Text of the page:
That’s entertainment!

That’s entertainment!

I don’t know about you, but I’m not really “entertained” that often. Sure, I have oodles of MP3s loaded in iTunes and I can stream just about any movie right on my iPad. But, despite the musician or the actors, those things often leave me feeling a bit “blah” and lifeless.

Contrast that with a live performance by an ukulele player whose passion is charming an audience and you have an evening that is real entertainment. That’s exactly what Ralph Shaw provided to a lucky group of folks on May 29 in nearby Chico (California).

Ralph journeyed through our section of the world as part of his “Love and Laughter” tour. The two new CDs (yes, one is “Love” and the other, “Laughter”) are delightful to listen to—but tons better is being entertained by Ralph for an entire evening.

I was even luckier—Ralph and his lovely wife, Kathryn, were staying at our home for the night (gee, we rated higher than the local Residence Inn! Well, I know we’re cheaper…) so my fun began in the late afternoon when we broke bread at the uber-popular Sierra Nevada Taproom Restaurant before heading over to the church where Ralph was teaching a workshop then offering a concert.

Ralph packed the workshop (“Infinite Strums”) with playing techniques, real-world examples and so much information that participants might have been left reeling—if not for the humor and very approachable teaching manner Ralph specializes in. Go ahead and just ask me about “ghost strums.” I’ve nailed ‘em now!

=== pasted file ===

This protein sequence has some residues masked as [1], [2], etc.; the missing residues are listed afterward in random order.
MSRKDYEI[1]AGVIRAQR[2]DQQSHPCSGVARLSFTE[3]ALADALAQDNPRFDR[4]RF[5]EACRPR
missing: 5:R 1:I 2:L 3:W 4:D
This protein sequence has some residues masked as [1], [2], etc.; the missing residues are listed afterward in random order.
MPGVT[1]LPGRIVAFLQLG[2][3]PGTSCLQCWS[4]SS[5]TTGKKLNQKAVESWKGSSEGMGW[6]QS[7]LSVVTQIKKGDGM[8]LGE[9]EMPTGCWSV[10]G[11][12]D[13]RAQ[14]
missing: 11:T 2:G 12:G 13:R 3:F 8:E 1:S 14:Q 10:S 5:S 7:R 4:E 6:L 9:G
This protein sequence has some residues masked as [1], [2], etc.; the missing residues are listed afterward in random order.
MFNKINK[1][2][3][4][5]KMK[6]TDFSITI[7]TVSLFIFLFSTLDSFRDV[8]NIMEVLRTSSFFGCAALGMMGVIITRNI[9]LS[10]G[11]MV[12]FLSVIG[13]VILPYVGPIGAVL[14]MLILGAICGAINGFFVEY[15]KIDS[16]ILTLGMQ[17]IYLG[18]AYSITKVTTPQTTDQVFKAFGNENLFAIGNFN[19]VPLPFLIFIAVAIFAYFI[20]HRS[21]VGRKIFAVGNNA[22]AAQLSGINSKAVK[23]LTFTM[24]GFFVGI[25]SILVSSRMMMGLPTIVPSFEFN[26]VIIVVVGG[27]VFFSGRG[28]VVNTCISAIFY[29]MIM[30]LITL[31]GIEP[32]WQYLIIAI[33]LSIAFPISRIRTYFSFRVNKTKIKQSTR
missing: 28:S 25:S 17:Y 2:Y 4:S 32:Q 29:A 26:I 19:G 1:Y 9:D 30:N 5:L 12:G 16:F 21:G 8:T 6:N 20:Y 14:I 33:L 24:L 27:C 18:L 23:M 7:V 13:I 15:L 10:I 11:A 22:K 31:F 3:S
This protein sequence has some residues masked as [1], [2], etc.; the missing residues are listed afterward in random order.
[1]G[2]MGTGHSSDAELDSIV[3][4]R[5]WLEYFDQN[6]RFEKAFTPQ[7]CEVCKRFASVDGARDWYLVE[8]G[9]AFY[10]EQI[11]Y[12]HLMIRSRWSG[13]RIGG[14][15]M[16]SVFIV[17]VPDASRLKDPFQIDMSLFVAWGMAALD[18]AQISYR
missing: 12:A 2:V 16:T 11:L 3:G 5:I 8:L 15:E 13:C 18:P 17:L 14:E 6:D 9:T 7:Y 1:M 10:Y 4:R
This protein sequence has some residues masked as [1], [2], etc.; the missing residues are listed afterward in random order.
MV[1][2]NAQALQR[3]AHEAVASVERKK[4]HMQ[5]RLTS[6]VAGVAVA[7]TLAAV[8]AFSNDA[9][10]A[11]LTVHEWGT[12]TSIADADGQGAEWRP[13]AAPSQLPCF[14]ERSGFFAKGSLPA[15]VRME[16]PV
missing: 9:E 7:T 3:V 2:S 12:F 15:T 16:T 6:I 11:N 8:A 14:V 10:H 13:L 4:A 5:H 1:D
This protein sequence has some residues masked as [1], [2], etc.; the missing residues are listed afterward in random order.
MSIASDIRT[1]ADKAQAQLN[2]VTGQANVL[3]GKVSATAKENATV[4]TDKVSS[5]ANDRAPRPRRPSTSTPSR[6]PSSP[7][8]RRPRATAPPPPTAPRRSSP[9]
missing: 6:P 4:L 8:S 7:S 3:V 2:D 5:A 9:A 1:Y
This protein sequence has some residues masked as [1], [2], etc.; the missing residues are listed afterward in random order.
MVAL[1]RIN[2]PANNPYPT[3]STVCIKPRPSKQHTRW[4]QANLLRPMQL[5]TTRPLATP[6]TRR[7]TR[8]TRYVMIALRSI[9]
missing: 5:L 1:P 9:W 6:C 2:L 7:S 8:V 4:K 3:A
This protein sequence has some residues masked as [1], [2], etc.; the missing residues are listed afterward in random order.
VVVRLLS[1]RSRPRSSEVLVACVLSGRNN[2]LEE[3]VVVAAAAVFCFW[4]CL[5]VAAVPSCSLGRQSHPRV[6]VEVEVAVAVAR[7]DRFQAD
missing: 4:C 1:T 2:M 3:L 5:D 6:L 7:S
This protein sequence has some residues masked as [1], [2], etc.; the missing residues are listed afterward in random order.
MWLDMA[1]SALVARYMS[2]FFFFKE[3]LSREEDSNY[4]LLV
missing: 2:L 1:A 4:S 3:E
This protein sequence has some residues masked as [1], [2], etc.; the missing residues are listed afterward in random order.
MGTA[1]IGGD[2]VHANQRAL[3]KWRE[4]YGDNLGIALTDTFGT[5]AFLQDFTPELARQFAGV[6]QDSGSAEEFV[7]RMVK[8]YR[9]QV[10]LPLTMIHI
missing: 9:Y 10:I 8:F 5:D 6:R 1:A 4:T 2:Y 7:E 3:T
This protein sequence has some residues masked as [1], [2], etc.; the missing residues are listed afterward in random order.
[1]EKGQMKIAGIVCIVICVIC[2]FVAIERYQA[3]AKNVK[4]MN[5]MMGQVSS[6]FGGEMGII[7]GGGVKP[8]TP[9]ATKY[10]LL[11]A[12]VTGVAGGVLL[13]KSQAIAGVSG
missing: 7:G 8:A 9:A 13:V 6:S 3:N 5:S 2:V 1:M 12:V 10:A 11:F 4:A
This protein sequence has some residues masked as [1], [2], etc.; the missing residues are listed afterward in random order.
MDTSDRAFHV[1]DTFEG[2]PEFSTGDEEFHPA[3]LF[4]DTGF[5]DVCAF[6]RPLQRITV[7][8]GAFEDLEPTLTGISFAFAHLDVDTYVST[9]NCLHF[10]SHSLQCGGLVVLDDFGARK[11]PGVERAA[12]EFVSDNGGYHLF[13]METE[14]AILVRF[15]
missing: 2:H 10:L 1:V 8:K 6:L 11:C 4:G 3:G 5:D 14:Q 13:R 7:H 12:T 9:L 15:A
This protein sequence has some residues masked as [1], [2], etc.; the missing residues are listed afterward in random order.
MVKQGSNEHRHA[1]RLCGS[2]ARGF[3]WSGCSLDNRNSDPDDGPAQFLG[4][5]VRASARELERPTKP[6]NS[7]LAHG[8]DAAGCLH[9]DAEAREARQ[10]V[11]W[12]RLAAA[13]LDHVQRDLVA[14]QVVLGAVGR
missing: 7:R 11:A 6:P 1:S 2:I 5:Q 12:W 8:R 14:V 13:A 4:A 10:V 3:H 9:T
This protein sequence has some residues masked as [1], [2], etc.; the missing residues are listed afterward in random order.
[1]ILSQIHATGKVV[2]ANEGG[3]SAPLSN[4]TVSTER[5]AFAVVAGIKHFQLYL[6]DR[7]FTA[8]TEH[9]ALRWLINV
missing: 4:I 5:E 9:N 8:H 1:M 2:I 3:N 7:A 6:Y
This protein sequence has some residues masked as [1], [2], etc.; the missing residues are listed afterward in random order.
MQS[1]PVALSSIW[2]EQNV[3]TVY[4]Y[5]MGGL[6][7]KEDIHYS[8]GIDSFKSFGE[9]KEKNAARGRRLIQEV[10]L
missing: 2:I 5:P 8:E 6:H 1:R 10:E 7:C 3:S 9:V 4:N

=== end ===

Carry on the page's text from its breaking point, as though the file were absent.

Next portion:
The concert, though, is where Ralph’s innate sense of showmanship and entertaining sparkled like sequins on black velvet. But not that kind of showmanship (you know, where, as an audience member, you feel as if you’re just filling a seat and providing ticket income). That’s not it at all. On this special evening, Ralph truly entertained us.

From his stories between songs (many of those songs were Ralph originals) to his playing, Ralph delighted the audience. I looked around and saw others, leaning forward, seemingly oblivious to the wooden seats on the folding chairs. And I watched people smile.

For over an hour, Ralph took us with him on a journey to new music and a place far from those hard chairs. He pulled us near to him with superlative playing but, even better, with his full attention. Not once in the evening did he lose an audience member—from tweens to folks in their 70s. At the end, our hands were warmer than the night’s summer air from clapping. We looked around at each other and knew we’d shared something special and vital and pretty rare these days.

It was much more than a diversion. It was pure pleasure. Now that’s entertainment.